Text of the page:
Wicketkeeper Standing Back Drill | Cricket coaching, fitness and tips

Wicketkeeper Standing Back Drill

This is a cracking drill for wicket keepers standing back using equipment that is becoming commonplace within coaching kitbags around the world.

We are presently in a "specific preparation phase" of the programme, so much of the aim of our sessions are build volume into both keepers "catch" and to free up the movement patterns to both right and left handed batters.

The session was for two keepers. They swapped every six balls to simulate overs. We ran the session in a confined net area so I ensured that we maximised the width of the area so the keepers could move freely for offside takes and for simulated outside edges. It's just as easy to run outdoors or in the open, or both.

You can use a Sidearm, bowling machine or bowlers for the drill.

You'll also need Fusion Multi-stumps


The Multi stumps are used as stumps and to simulate edges from a 5th-7th stump line. Both sets of stumps provide deflection and different paces of ball coming through to the keeper.

Here's the drill:

I set the bowling machine up to bowl a length which brings the top quarter of the multistumps into play. This ensures that the deflections are slight and maintain their pace in a realistic fashion. I set the bowling machine to move the ball from the stumps into an off stump/4th and 5th stump line. This brings deflections into play and optimises the space that we had available in the session.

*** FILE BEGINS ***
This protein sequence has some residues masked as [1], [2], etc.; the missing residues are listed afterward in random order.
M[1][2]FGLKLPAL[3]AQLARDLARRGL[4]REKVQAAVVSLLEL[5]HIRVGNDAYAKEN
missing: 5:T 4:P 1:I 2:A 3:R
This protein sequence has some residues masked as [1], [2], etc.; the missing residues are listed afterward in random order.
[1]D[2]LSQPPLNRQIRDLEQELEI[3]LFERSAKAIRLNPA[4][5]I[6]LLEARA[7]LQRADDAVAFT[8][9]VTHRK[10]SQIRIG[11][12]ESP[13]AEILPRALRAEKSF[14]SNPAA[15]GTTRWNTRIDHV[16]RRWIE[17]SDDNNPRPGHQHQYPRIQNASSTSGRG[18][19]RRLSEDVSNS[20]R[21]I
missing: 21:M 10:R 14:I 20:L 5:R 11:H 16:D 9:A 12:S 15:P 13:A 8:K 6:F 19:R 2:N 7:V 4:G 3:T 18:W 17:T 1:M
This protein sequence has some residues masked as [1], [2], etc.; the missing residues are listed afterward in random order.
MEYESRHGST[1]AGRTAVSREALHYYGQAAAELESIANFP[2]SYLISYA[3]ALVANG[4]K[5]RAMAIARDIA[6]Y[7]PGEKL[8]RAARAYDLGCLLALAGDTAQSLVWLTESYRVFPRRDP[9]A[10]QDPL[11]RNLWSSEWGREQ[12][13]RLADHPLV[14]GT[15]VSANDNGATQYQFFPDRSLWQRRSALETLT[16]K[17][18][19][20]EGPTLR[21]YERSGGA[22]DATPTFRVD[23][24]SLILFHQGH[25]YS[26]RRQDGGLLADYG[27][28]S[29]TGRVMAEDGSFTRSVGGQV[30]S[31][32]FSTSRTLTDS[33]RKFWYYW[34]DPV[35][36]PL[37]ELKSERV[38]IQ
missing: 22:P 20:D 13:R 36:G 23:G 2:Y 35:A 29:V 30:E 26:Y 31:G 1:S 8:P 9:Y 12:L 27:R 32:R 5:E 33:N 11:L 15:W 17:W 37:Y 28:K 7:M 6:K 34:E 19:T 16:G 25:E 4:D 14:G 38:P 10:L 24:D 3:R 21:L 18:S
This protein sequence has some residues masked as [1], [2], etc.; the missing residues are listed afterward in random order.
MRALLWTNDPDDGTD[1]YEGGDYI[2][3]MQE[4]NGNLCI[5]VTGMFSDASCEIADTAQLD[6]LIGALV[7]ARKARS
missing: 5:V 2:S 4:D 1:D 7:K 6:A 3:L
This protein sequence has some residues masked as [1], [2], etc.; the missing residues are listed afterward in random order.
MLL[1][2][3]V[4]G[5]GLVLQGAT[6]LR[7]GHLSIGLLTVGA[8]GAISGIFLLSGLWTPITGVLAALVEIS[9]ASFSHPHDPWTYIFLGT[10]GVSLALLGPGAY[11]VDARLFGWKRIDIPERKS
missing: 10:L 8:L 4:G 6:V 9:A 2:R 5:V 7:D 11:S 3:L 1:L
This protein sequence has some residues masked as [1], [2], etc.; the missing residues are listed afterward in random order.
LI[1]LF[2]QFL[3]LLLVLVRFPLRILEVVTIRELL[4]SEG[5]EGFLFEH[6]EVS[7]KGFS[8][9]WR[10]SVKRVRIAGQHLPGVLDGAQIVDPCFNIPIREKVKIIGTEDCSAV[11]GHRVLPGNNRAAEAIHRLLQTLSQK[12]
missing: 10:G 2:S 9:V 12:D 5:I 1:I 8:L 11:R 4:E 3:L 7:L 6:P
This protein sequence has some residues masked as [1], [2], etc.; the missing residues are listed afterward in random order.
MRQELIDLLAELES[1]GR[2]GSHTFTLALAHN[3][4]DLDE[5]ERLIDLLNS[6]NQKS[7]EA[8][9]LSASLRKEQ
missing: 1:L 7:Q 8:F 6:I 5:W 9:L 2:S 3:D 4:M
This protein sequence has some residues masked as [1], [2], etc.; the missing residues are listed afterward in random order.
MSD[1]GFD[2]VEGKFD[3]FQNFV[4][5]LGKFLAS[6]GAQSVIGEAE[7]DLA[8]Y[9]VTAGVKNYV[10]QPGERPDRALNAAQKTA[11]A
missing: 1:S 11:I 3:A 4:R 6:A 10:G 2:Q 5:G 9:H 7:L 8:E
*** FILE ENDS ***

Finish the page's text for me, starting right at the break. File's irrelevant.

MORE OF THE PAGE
This can be seen in the drill for right handed batters and then the last ball on the edit which is to simulate standing back to a left handed batter.

I worked off a pace of 68-73 mph, which worked for that surface.

Wicketkeeping drill outcomes

The keepers took over 120 balls each in the session. There were 72 deflections.

We looked at the starting line to right handed batters and then the same to left handed batters. Both keepers made slight adjustments to this over the course of the session in order to facilitate smooth movement and to ensure that initial vision to the bowler was optimal.

One keeper is working on getting past the line of the ball and established some good rhythms when doing this on a repeated basis. The other keeper is a relative beginner yet experienced more flowing movement as the session went on.

It was highly relevant to the match situations that they will find themselves in the fast approaching season.

It was great fun!


I have also used this drill with bowlers as they delivery bowl-through as part of their game day preparation.

Often, a keeper perceives them taking bowl-throughs as "servicing the bowler's needs". Yet by simply placing a second set of multistumps alongside a coaching intention then we instantly engage the keeper. The drill is now specific to them.

Indoors or outdoors, this is a simple and great keeping drill that will keep your keepers smiling!

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